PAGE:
AUNDECK OMNI KANING—Noojmowin Teg Health Centre has been steadily expanding its Turtle Island Roots program throughout 2018 and organizers hope to continue the program after its initial three-year trial.
“We promote Indigenous foods and practices that focus on fishing, hunting and foraging for wild edibles. We coordinate lots of workshops that are related to that,” says Courtney Kurek, Indigenous foods coordinator at Noojmowin Teg.
This is the first program dedicated to Indigenous food sovereignty in the region, says Ms. Kurek. It is an all-ages program that aims to “bridge youth to elders, to ensure knowledge is being preserved and passed down to the next generation,” according to Ms. Kurek.
Workshops through the program are chosen based on the time of year. Over the summer, participants enjoyed canoe fishing and foraging for edibles in the forest. This fall, the Turtle Island Roots program will offer cooking demonstration sessions and other activities such as making sumac strawberry lemonade.
In recent editions of this newspaper, Turtle Island Roots has ran a full page ad of its black and white logo turned into a colouring contest for a wide age range. Ms. Kurek says that while looking for a logo for the program, this sketch had been created by local artist Karleigh Kurek. People had expressed interest in colouring the design, so the contest was born as a way to help market the program.
Ms. Kurek says this is her first time running a program that touches upon Indigenous foods, but she comes from a strong background of cultural knowledge and regularly consults with elders and knowledge keepers.
“I gather the information and make sure it’s not being exploited, and used in good ways,” she says.
This first year of the program, which started at the beginning of 2018, has been heavily focused on community outreach and spreading awareness of the program.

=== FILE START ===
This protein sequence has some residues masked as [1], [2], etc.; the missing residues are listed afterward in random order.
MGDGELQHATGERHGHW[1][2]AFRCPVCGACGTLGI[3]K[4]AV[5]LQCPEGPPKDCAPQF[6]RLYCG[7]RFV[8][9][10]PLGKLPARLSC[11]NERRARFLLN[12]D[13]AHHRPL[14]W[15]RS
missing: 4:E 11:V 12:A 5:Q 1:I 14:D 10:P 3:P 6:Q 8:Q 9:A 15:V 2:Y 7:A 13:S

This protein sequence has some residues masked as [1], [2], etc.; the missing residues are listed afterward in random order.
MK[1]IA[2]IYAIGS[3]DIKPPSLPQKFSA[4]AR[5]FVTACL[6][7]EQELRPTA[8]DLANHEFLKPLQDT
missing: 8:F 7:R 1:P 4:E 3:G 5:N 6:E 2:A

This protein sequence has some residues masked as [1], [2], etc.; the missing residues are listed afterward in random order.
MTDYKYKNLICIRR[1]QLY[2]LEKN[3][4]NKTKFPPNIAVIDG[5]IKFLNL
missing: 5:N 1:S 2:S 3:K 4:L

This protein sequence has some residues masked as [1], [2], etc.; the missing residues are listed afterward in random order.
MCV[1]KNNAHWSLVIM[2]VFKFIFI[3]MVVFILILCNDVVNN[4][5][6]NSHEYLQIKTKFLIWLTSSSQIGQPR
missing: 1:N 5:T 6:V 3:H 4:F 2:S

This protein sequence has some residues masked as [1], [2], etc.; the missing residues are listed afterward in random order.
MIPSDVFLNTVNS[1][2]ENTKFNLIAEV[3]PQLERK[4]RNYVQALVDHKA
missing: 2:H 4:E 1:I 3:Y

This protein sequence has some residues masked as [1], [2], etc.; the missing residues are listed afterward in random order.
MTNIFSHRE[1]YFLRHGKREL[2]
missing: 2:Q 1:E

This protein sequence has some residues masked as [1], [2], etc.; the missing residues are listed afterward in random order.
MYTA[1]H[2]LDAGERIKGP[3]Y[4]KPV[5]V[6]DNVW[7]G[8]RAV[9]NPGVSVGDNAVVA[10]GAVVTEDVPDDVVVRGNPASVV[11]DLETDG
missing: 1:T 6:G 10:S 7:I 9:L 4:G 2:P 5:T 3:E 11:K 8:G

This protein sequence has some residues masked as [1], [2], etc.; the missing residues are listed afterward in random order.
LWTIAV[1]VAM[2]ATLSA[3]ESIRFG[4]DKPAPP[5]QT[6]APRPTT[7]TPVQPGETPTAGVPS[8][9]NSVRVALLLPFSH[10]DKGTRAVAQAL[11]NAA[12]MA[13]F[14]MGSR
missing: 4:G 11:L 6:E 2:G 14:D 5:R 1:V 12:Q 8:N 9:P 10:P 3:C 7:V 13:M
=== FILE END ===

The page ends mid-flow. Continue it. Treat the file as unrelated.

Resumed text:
“The main part is building trusting relationships, especially with elders. They have the knowledge and won’t share it with just anybody,” says Ms. Kurek.
The Turtle Island Roots program is part of the Manitoulin Community Fresh Food Initiative (MCFFI), also run by Noojmowin Teg. MCFFI supports community gardeners and hosts workshops and forums of its own. The initiative also supports food sovereignty and aims to improve fresh food access—Turtle Island Roots acts as a perfect complement to those goals.
The program has big impacts on the people it serves.
“Our trauma is deep-rooted in everything, including our food. When colonization happened, we lost access to our traditional lands with traditional foods,” she says, noting that popular powwow staples like bannock and scone are not actually traditional food—their ingredients never existed in pre-colonial times.
Ms. Kurek says the demand for this type of food and knowledge is mounting.
“There’s a lot of Native chefs in Toronto right now that are really pushing to serve more Indigenous food and wild meats in restaurants,” says Ms. Kurek. Currently, it is against the law to sell or serve uninspected meats in restaurants. That includes traditional meats such as venison and moose.
Through this program, individuals are able to donate their wild meat to a community food pool, which can be used to distribute food to community members. Since nothing is being bought or sold, the community pools can bypass the restrictions on wild game. A similar program called Hunt for Hunger already exists in Saskatoon.
Turtle Island Roots is partnering with an annual fall hunt camp to run a cooking session, feeding the estimated 80-100 attendees a venison meal. Ms. Kurek hopes to involve as many as 5,000 people in the all-ages program over its life.
The three-year trial has been sponsored by the Local Poverty Reduction Fund from the Ontario Trillium Foundation. Ms. Kurek says she hopes to renew the funding if the program expansion continues to go well. Manitoulin Island Roots and its parent MCFFI are guided by Noojmowin Teg’s Child Poverty Task Force Committee that encourages children, families and communities to embrace a healthy, economically secure self-sustaining life.